Aim — Women with schizophrenia are vulnerable to adverse reproductive health outcomes. Short inter-pregnancy interval, or rapid repeat pregnancy, is associated with maternal and infant complications, and may be preventable. Whether women with schizophrenia are at disproportionate risk for rapid repeat pregnancy is unknown.
Methods — This population-based cohort study in Ontario, Canada (2002−2013) compared women with and without schizophrenia on their risk of rapid repeat pregnancy, defined as pregnancy within 12 months of an index live birth. Among women with public drug coverage, those with and without schizophrenia were compared on their use of non-barrier contraception (hormonal and surgical) post-delivery.
Results — Women with schizophrenia (n = 1565) were at higher risk for rapid repeat pregnancy than women without schizophrenia (n = 924,657) (6.3% vs. 3.9%, adjusted relative risk, aRR 1.31, 95% confidence interval, CI, 1.07–1.59). They had more rapid repeat pregnancies resulting in live births (aRR 1.85, 95% CI 1.26–2.72), but not pregnancy losses (aRR 1.50, 95% CI 0.99–2.29) or induced abortions (aRR 1.07, 95% CI 0.81–1.42). Post-delivery non-barrier contraception use was similar between groups (43.7% vs. 43.6%, aRR 1.06, 95% CI 0.93–1.20), although women with schizophrenia were more likely to use injectable contraception (14.1% vs. 10.1%, aRR 1.67, 95% CI 1.35–2.07).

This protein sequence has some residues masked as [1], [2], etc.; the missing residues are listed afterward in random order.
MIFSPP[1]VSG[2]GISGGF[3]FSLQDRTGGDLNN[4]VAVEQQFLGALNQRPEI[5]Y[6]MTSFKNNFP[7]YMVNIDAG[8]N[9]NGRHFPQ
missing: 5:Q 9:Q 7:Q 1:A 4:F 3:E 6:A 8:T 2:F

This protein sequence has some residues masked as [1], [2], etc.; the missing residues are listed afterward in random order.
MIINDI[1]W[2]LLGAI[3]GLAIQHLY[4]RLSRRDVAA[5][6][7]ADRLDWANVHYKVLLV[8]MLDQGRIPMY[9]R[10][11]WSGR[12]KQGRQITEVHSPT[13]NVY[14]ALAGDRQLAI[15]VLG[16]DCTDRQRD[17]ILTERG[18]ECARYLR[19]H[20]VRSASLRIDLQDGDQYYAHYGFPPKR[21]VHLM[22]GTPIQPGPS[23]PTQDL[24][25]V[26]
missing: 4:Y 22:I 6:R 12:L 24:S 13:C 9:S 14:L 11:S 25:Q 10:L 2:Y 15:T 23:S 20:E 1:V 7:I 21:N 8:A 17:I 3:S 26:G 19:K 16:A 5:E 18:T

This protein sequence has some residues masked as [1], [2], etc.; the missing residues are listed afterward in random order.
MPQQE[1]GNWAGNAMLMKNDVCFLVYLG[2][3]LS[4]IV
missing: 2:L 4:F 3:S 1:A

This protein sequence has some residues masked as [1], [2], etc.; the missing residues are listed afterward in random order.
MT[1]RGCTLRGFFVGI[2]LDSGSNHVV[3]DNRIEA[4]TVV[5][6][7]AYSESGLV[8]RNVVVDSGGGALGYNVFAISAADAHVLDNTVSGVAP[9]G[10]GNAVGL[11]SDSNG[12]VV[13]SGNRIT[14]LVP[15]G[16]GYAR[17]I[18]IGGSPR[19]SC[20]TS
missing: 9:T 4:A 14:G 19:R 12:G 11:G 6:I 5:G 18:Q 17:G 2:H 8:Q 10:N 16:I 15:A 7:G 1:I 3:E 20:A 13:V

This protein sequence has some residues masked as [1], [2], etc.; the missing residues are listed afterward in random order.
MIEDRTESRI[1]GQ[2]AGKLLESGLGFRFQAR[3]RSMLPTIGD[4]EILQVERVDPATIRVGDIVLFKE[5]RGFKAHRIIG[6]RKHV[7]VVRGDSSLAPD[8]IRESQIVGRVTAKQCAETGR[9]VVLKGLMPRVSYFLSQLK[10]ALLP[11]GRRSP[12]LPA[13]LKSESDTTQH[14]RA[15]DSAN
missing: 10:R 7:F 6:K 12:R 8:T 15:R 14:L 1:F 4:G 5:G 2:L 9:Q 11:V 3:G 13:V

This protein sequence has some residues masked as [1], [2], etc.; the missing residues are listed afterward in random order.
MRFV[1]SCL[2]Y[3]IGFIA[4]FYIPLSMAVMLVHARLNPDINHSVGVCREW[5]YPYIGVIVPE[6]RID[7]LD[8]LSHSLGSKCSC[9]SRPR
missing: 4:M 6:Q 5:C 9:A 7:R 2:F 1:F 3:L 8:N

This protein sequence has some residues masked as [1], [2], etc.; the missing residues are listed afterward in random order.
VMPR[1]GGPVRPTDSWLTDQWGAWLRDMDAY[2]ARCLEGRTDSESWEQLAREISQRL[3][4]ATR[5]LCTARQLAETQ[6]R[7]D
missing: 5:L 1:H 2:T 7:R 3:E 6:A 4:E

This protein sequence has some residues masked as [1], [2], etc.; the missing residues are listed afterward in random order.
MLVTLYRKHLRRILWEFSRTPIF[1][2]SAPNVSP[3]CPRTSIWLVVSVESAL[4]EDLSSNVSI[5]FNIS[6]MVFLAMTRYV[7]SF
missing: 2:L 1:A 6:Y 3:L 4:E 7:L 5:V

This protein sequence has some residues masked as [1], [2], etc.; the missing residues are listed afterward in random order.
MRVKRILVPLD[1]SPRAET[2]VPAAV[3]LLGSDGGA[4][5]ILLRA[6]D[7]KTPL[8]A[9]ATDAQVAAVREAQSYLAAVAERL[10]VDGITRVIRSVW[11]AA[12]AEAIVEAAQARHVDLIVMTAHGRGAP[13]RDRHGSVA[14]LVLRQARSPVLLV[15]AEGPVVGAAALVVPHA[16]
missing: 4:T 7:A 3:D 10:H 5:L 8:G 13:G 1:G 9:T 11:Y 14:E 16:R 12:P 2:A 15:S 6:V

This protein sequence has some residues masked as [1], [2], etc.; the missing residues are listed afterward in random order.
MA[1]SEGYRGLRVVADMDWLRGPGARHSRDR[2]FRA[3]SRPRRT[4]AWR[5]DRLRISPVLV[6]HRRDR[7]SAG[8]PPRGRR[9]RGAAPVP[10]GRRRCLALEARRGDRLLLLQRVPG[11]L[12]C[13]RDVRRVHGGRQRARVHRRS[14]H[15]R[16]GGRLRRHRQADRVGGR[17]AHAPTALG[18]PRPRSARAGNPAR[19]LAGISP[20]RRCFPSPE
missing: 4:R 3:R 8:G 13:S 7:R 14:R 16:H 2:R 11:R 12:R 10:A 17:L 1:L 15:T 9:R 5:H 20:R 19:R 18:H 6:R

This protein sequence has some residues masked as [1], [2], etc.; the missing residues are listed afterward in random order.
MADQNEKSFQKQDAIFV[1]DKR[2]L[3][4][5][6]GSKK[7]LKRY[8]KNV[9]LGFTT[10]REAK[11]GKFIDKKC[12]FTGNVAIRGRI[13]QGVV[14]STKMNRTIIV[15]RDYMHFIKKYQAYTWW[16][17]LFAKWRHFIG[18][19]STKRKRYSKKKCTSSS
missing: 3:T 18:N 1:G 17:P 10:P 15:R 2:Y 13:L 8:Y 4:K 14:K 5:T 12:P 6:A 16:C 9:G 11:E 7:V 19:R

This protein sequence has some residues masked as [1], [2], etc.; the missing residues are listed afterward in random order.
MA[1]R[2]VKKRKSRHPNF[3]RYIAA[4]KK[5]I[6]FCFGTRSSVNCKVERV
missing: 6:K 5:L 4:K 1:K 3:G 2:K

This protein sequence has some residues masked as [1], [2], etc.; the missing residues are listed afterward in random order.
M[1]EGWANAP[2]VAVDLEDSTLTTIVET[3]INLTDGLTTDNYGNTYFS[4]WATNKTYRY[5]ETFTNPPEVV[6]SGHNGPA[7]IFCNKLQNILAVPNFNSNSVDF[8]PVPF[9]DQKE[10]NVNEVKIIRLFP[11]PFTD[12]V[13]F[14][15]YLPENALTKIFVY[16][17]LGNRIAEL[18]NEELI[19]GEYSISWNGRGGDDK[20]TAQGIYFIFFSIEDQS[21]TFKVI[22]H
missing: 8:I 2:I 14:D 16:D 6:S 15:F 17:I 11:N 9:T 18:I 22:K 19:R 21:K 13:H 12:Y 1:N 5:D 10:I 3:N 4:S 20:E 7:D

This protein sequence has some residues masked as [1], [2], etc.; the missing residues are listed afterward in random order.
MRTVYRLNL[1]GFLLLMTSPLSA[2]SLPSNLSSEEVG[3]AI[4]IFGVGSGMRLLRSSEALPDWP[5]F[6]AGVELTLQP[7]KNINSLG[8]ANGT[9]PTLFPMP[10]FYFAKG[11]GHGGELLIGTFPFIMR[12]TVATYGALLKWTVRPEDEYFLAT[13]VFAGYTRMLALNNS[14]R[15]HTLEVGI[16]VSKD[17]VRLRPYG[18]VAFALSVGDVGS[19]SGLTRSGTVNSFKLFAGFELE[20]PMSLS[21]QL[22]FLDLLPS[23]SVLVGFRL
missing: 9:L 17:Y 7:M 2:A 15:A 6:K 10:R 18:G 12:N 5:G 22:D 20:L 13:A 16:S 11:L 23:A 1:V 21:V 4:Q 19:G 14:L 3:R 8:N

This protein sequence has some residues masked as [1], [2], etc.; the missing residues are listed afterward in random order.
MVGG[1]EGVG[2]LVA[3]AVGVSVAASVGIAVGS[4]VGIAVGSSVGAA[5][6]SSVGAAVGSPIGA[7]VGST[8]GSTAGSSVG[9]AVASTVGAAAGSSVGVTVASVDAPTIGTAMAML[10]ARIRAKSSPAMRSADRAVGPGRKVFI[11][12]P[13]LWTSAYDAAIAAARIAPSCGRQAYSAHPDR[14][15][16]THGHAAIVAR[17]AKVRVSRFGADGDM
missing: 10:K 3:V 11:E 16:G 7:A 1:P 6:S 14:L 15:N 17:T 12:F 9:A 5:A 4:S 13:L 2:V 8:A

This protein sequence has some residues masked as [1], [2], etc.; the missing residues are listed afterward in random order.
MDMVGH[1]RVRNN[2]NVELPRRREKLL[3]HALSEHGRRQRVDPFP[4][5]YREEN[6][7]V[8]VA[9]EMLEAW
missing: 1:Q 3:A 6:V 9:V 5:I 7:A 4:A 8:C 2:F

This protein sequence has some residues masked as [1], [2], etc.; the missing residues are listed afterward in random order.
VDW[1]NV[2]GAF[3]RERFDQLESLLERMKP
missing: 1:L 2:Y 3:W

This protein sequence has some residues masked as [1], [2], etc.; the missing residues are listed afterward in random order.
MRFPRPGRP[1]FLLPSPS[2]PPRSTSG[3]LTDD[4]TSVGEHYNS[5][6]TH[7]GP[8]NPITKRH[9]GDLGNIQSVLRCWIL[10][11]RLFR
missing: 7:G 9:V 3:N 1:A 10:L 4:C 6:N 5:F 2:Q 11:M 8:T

Discussion — Women with schizophrenia are at higher risk than their peers for rapid repeat pregnancy, but use non-barrier contraception at similar rates. The postnatal period is an opportune time to initiate targeted interventions designed to optimize planning for any future pregnancies, and contribute to improving maternal and child health in this vulnerable group.